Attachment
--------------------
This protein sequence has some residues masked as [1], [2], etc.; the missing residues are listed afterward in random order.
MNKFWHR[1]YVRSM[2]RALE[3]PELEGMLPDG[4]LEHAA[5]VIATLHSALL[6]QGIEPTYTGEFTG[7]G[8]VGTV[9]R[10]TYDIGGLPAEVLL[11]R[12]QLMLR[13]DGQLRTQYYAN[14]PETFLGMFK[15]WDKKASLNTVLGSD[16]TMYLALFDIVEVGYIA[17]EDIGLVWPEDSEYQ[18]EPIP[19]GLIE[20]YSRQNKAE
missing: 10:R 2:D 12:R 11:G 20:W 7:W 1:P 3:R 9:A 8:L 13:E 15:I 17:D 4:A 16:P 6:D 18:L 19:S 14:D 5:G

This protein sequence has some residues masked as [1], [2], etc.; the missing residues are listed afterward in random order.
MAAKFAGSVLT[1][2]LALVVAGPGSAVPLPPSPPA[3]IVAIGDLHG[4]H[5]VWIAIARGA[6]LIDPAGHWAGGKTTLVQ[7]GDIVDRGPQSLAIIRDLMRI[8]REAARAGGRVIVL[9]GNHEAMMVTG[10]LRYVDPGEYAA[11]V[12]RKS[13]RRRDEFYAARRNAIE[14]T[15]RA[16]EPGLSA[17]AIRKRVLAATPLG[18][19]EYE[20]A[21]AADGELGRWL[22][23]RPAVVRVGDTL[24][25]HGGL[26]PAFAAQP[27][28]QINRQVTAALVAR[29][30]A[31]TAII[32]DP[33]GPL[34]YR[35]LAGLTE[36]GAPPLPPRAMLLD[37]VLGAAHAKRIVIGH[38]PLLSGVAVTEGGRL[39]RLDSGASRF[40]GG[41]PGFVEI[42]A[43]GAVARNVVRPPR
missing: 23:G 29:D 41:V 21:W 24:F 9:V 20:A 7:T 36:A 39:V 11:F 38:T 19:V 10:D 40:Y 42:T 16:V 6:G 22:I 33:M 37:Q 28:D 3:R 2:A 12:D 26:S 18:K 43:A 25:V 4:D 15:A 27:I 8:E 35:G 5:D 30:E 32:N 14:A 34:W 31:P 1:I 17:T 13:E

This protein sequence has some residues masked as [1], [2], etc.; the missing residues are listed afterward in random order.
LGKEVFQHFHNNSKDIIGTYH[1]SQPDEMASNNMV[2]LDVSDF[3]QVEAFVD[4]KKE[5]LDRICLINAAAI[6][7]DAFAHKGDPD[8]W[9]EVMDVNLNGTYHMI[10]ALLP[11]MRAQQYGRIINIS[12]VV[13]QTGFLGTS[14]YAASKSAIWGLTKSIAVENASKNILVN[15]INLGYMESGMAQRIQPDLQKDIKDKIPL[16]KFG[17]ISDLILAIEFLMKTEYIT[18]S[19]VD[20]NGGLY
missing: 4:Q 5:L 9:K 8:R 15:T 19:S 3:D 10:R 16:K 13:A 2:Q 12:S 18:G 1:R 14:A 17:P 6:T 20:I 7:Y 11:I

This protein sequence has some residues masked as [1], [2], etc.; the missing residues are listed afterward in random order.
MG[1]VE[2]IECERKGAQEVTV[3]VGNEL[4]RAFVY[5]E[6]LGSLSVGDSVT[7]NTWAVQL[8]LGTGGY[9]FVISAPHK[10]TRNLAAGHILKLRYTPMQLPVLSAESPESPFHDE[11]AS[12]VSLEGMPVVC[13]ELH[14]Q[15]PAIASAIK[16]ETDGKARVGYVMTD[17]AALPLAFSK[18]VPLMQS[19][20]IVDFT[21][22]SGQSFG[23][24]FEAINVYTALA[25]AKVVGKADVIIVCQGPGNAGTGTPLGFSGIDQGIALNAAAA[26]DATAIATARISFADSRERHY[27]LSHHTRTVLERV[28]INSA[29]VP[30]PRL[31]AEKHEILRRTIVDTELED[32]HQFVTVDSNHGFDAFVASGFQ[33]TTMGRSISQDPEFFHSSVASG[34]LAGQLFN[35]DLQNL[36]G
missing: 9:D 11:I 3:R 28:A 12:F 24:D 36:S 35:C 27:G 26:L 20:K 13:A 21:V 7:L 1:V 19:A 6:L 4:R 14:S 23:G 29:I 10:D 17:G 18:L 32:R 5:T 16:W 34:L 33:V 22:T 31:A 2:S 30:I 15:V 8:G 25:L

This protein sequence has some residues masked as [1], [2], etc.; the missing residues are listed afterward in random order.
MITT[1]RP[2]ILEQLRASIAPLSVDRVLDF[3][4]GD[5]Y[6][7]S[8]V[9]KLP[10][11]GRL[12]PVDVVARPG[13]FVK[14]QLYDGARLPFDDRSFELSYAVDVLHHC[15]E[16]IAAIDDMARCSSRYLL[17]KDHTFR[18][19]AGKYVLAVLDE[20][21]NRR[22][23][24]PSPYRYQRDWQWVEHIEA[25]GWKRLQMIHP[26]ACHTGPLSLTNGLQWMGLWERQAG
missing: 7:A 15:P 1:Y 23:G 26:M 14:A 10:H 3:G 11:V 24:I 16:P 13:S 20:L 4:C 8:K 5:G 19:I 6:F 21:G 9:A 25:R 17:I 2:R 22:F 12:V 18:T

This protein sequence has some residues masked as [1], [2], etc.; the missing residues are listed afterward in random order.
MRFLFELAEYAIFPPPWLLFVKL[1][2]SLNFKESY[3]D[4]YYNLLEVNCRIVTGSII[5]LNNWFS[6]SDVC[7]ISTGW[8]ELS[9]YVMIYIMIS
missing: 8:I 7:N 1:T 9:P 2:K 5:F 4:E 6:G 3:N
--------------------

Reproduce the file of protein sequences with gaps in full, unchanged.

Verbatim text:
This protein sequence has some residues masked as [1], [2], etc.; the missing residues are listed afterward in random order.
MNKFWHR[1]YVRSM[2]RALE[3]PELEGMLPDG[4]LEHAA[5]VIATLHSALL[6]QGIEPTYTGEFTG[7]G[8]VGTV[9]R[10]TYDIGGLPAEVLL[11]R[12]QLMLR[13]DGQLRTQYYAN[14]PETFLGMFK[15]WDKKASLNTVLGSD[16]TMYLALFDIVEVGYIA[17]EDIGLVWPEDSEYQ[18]EPIP[19]GLIE[20]YSRQNKAE
missing: 10:R 2:D 12:R 11:G 20:W 7:W 1:P 3:R 9:A 8:L 13:E 15:I 17:D 4:A 16:P 6:D 18:L 19:S 14:D 5:G

This protein sequence has some residues masked as [1], [2], etc.; the missing residues are listed afterward in random order.
MAAKFAGSVLT[1][2]LALVVAGPGSAVPLPPSPPA[3]IVAIGDLHG[4]H[5]VWIAIARGA[6]LIDPAGHWAGGKTTLVQ[7]GDIVDRGPQSLAIIRDLMRI[8]REAARAGGRVIVL[9]GNHEAMMVTG[10]LRYVDPGEYAA[11]V[12]RKS[13]RRRDEFYAARRNAIE[14]T[15]RA[16]EPGLSA[17]AIRKRVLAATPLG[18][19]EYE[20]A[21]AADGELGRWL[22][23]RPAVVRVGDTL[24][25]HGGL[26]PAFAAQP[27][28]QINRQVTAALVAR[29][30]A[31]TAII[32]DP[33]GPL[34]YR[35]LAGLTE[36]GAPPLPPRAMLLD[37]VLGAAHAKRIVIGH[38]PLLSGVAVTEGGRL[39]RLDSGASRF[40]GG[41]PGFVEI[42]A[43]GAVARNVVRPPR
missing: 23:G 29:D 41:V 21:W 24:F 9:V 20:A 7:T 36:A 39:V 11:F 38:T 19:V 10:D 40:Y 42:T 16:V 6:G 22:I 33:M 37:Q 28:D 3:R 2:A 12:D 26:S 18:K 43:A 25:V 4:D 15:A 27:I 8:E 35:G 5:D 30:E 32:N 14:A 34:W 31:P 1:I 17:T 13:E

This protein sequence has some residues masked as [1], [2], etc.; the missing residues are listed afterward in random order.
LGKEVFQHFHNNSKDIIGTYH[1]SQPDEMASNNMV[2]LDVSDF[3]QVEAFVD[4]KKE[5]LDRICLINAAAI[6][7]DAFAHKGDPD[8]W[9]EVMDVNLNGTYHMI[10]ALLP[11]MRAQQYGRIINIS[12]VV[13]QTGFLGTS[14]YAASKSAIWGLTKSIAVENASKNILVN[15]INLGYMESGMAQRIQPDLQKDIKDKIPL[16]KFG[17]ISDLILAIEFLMKTEYIT[18]S[19]VD[20]NGGLY
missing: 4:Q 5:L 9:K 8:R 15:T 19:S 3:D 10:R 16:K 13:A 2:Q 12:S 18:G 1:R 14:A 17:P 6:T 20:I 7:Y 11:I

This protein sequence has some residues masked as [1], [2], etc.; the missing residues are listed afterward in random order.
MG[1]VE[2]IECERKGAQEVTV[3]VGNEL[4]RAFVY[5]E[6]LGSLSVGDSVT[7]NTWAVQL[8]LGTGGY[9]FVISAPHK[10]TRNLAAGHILKLRYTPMQLPVLSAESPESPFHDE[11]AS[12]VSLEGMPVVC[13]ELH[14]Q[15]PAIASAIK[16]ETDGKARVGYVMTD[17]AALPLAFSK[18]VPLMQS[19][20]IVDFT[21][22]SGQSFG[23][24]FEAINVYTALA[25]AKVVGKADVIIVCQGPGNAGTGTPLGFSGIDQGIALNAAAA[26]DATAIATARISFADSRERHY[27]LSHHTRTVLERV[28]INSA[29]VP[30]PRL[31]AEKHEILRRTIVDTELED[32]HQFVTVDSNHGFDAFVASGFQ[33]TTMGRSISQDPEFFHSSVASG[34]LAGQLFN[35]DLQNL[36]G
missing: 9:D 11:I 3:R 28:A 12:F 24:D 36:S 35:C 27:G 26:L 20:K 13:A 21:V 7:L 1:V 19:A 6:L 4:R 14:S 23:G 29:I 10:D 17:G 18:L 32:R 5:T 16:W 34:L 33:V 22:T 31:A 2:S 30:I 15:V 8:G 25:L

This protein sequence has some residues masked as [1], [2], etc.; the missing residues are listed afterward in random order.
MITT[1]RP[2]ILEQLRASIAPLSVDRVLDF[3][4]GD[5]Y[6][7]S[8]V[9]KLP[10][11]GRL[12]PVDVVARPG[13]FVK[14]QLYDGARLPFDDRSFELSYAVDVLHHC[15]E[16]IAAIDDMARCSSRYLL[17]KDHTFR[18][19]AGKYVLAVLDE[20][21]NRR[22][23][24]PSPYRYQRDWQWVEHIEA[25]GWKRLQMIHP[26]ACHTGPLSLTNGLQWMGLWERQAG
missing: 7:A 15:P 1:Y 23:G 26:M 14:A 10:H 3:G 11:V 24:I 16:P 13:S 20:L 4:C 8:K 5:G 19:I 6:F 21:G 9:A 25:R 17:I 2:R 22:F 12:V 18:T

This protein sequence has some residues masked as [1], [2], etc.; the missing residues are listed afterward in random order.
MRFLFELAEYAIFPPPWLLFVKL[1][2]SLNFKESY[3]D[4]YYNLLEVNCRIVTGSII[5]LNNWFS[6]SDVC[7]ISTGW[8]ELS[9]YVMIYIMIS
missing: 8:I 7:N 1:T 9:P 2:K 5:F 4:E 6:G 3:N